The 76th edition of the Edinburgh Fringe Festival kicks off on 4 August. For the next 24 days, Scotland’s capital will be taken over by all kinds of performers—thespians, comedians, musicians… even jugglers! This year, a handful of Indian comedians including Urooj Ashfaq, Biswa Kalyan Rath and Vir Das will also be part of the festival.
Established in 1947, the festival serves as the Mecca for all performing arts and is surpassed only by the Olympics and the FIFA World Cup in terms of global ticketed events. Needless to say, it’s every performer’s dream to showcase their talents here, which is made a lot easier by the festival’s open-access policy. Any aspiring artist can have their show included at the festival provided they can find a venue, cupboard or cubicle to host their show. Naturally, across the festival’s seven decades, numerous legendary performers have found their calling in the streets of Edinburgh. Here’s a list of 10 groundbreaking comedians and actors who first made their mark at the Edinburgh Fringe!
Flight of the Conchords and Rhys Darby
New Zealand-based duo Jemaine Clement and Bret McKenzie, better known as the musical group Flight of the Conchords, first started their career as a four-piece band known as Moustache. The Kiwis first performed at the 1998 Wellington Fringe Festival to a “mildly impressed” audience. After thinning down their band by letting go of their trumpet and double bass players, Clement and McKenzie went on to perform at the Calgary and Vancouver Fringe before charming the Edinburgh audience in 2002. That same year they secured a nomination for the Perrier Award—a coveted honour bestowed upon the best comedy acts at the Edinburgh Fringe.
As luck would have it, Rhys Darby, another comedian from New Zealand was performing at the festival that same year. Darby would go on to seal his cult comedy fate by securing his role as Clement and McKenzie’s fictional manager Murray on their eponymous show.
Long before he immortalised himself in the world of cinema and comedy with his flawless performances as Mrs. Doubtfire and the Genie in Aladdin, the late and great Robin Williams performed a show at the 1971 Fringe. The comedian attended the festival as a part of a student theatre group from California’s College of Marin. Williams caught everyone’s eye with his comedic chops as Tranio, in their Wild West version of Shakespeare’s Taming of the Shrew. The play, which won the Best Production Award that year, received great critical acclaim and the troupe put up a commanding performance for Princess Margaret as well. Two years later, Williams secured a full scholarship at the prestigious Juilliard School and the rest, as we all know, is history.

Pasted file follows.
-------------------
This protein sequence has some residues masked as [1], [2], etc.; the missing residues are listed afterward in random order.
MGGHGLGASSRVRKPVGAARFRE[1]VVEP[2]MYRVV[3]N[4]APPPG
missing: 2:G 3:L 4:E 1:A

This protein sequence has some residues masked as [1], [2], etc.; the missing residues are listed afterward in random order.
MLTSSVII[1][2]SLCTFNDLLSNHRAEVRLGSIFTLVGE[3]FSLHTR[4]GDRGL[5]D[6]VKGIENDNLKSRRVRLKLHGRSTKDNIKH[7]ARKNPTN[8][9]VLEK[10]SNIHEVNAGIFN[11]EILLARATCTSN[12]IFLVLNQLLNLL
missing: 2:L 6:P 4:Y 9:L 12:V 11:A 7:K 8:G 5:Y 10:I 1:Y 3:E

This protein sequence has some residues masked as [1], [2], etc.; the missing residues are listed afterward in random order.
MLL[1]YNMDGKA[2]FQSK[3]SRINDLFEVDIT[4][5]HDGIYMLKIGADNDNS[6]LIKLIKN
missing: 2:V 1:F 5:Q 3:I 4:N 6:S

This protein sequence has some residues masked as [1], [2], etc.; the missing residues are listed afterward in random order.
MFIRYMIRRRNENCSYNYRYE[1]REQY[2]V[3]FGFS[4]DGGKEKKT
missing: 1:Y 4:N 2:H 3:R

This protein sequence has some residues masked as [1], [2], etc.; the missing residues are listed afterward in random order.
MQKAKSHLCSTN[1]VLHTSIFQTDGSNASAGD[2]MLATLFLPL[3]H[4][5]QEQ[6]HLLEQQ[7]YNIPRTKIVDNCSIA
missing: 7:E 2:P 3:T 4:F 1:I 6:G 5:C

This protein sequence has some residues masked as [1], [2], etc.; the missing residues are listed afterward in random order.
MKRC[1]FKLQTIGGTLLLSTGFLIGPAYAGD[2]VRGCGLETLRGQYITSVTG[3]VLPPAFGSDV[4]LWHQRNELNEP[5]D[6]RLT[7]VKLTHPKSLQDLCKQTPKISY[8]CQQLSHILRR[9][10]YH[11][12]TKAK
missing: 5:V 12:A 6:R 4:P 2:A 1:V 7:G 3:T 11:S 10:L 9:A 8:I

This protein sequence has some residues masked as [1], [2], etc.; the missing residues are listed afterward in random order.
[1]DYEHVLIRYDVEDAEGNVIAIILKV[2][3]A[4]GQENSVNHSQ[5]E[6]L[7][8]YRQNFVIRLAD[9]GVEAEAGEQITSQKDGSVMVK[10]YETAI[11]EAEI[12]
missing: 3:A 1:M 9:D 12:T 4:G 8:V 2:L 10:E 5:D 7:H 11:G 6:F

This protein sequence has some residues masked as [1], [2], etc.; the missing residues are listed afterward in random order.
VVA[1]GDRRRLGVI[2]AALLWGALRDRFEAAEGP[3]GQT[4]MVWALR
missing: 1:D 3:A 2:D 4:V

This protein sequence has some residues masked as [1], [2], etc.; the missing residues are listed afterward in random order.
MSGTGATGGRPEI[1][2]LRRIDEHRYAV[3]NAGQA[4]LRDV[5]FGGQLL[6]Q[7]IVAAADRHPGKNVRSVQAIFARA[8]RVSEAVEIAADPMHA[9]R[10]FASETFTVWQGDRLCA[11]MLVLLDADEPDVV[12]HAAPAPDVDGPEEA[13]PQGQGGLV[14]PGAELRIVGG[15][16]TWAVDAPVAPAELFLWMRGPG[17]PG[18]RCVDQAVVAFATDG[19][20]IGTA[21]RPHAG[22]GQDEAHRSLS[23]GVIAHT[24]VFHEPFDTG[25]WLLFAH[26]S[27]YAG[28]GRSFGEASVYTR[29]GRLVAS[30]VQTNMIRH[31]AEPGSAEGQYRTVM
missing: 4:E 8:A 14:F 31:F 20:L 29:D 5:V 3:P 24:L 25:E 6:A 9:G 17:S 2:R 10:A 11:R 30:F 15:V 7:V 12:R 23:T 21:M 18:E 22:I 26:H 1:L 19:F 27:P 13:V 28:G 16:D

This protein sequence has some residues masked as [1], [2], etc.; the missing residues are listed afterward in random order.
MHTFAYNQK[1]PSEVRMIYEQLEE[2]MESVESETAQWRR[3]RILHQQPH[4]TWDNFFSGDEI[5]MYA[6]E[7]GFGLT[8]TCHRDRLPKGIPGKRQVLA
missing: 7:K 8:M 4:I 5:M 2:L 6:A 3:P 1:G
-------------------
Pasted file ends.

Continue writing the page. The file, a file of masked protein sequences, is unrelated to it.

Emma Thompson, Hugh Laurie and Stephen Fry
In 1980, 23-year-old Stephen Fry took his play Latin! Or Tobacco and Boys to the Edinburgh Film Festival. The actor-comedian copped the Scotsman Fringe First Award for his performance that year. But Fry’s biggest win that year was meeting fellow actors Hugh Laurie and Emma Thompson who were touring with their own solo acts.
The three shot to fame the following year when their Cambridge Footlights show (a revue group whose alumni includes Monty Python founder John Cleese) won the inaugural Perrier Award for the Fringe’s best comedy show. “The Fringe means everything to me. I wouldn’t be standing here without it,” Fry said in an interview with The Scotsman. All three performers would go on to become legends in their own right, with Fry hosting crowd favourite quiz television show QI, Laurie becoming one of the highest-paid actors on TV during his stint as Dr. House, and Thompson becoming an Oscar-winning screenwriter.
The Edinburgh Fringe hasn’t just acted as a launchpad for up-and-coming performers over the years. It’s also a place for well-known artists from other countries to break through on to the international stage and catch the attention of the directors, producers and media personnel who take over the city during the festival. Trevor Noah is one such example.
Noah, who had already become a household name in South Africa as a comedian and TV presenter, made his Fringe debut in 2012 with standup show The Racist. He went on to win that year’s Malcolm Hardee Award (initiated at the Edinburgh Fringe in 2005) for Act Most Likely To Make a Million Quid. The comedian fulfilled that prophecy just three years later when he bagged his role as the host of The Daily Show.
Rowan Atkinson was a Fringe regular long before he took over the world with his silly antics as Mr. Bean. He performed with the Oxford Theatre Group in Edinburgh in 1973, returning to the city in 1975 with Dundee University Theatre Group, and once again in 1976 as part of the Oxford Revue. During that third stint, he met his partner-in-crime Richard Curtis, with whom he went on to co-write iconic TV shows Mr Bean and Blackadder. Over the next few decades, Atkinson cemented his reputation as a legendary comedic actor, starring as the titular character in Johnny English and lending his voice to Lion King’s much-loved Zazu.
The Queen of Comedy (a title bestowed upon her during the British Comedy Awards in 2011) Miranda Hart faltered for a few years before finding her ground in Scotland’s capital city. She made her debut at the Fringe Festival in 1994 with the show Hurrell and Hart, which was cancelled on most nights due to a lack of audience. But she wasn’t going to give up that easy. Hart returned every year through 2000 to 2005. That final year proved to be the magical one for Hart. She performed her show Miranda Hart’s House Party, which would serve as the blueprint for her hit TV show Miranda. She would go on to be nominated for five BAFTAs, and win eight awards including Best TV Comedy Actress at the British Comedy Awards in 2011. Hart’s illustrious career drives home the point that practice indeed makes perfect!